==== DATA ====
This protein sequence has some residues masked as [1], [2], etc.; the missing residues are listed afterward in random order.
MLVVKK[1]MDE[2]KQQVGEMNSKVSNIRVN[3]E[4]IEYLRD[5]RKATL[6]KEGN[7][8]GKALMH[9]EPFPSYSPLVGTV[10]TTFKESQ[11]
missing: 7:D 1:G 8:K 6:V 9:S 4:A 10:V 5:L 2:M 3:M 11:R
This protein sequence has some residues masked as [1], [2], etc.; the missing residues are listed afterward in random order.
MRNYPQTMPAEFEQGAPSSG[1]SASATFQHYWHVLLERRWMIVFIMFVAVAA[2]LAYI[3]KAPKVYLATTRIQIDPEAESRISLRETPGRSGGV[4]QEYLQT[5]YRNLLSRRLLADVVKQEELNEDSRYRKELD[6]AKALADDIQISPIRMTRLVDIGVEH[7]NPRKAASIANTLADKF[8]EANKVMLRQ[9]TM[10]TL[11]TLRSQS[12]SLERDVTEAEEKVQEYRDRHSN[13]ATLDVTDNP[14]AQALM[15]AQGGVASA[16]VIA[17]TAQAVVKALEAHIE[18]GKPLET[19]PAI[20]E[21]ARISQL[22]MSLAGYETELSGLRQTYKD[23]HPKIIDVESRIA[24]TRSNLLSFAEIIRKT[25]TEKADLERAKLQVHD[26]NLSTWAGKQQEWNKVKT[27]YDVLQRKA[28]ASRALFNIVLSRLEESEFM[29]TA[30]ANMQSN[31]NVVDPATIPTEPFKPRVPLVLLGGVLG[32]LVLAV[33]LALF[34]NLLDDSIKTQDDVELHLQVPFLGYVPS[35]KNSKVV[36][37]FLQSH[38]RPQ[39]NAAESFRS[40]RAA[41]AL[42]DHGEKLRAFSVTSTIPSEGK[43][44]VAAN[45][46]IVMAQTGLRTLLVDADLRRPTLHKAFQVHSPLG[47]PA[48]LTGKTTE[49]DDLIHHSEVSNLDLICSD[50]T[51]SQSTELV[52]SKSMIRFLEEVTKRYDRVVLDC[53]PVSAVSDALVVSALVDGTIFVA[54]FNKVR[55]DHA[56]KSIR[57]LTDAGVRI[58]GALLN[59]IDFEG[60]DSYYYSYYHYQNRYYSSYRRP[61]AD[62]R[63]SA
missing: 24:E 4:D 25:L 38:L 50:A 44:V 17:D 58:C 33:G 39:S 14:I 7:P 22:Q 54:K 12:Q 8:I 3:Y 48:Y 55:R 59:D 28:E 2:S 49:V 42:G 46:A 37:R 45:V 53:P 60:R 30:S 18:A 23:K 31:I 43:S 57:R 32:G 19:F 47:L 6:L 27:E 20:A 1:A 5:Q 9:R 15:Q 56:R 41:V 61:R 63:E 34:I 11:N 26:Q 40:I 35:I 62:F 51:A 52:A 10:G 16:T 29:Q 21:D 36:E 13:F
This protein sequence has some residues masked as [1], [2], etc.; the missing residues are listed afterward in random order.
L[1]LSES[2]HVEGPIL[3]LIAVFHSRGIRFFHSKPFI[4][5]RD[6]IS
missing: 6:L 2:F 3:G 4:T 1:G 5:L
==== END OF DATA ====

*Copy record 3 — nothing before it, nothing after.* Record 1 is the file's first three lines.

This protein sequence has some residues masked as [1], [2], etc.; the missing residues are listed afterward in random order.
L[1]LSES[2]HVEGPIL[3]LIAVFHSRGIRFFHSKPFI[4][5]RD[6]IS
missing: 6:L 2:F 3:G 4:T 1:G 5:L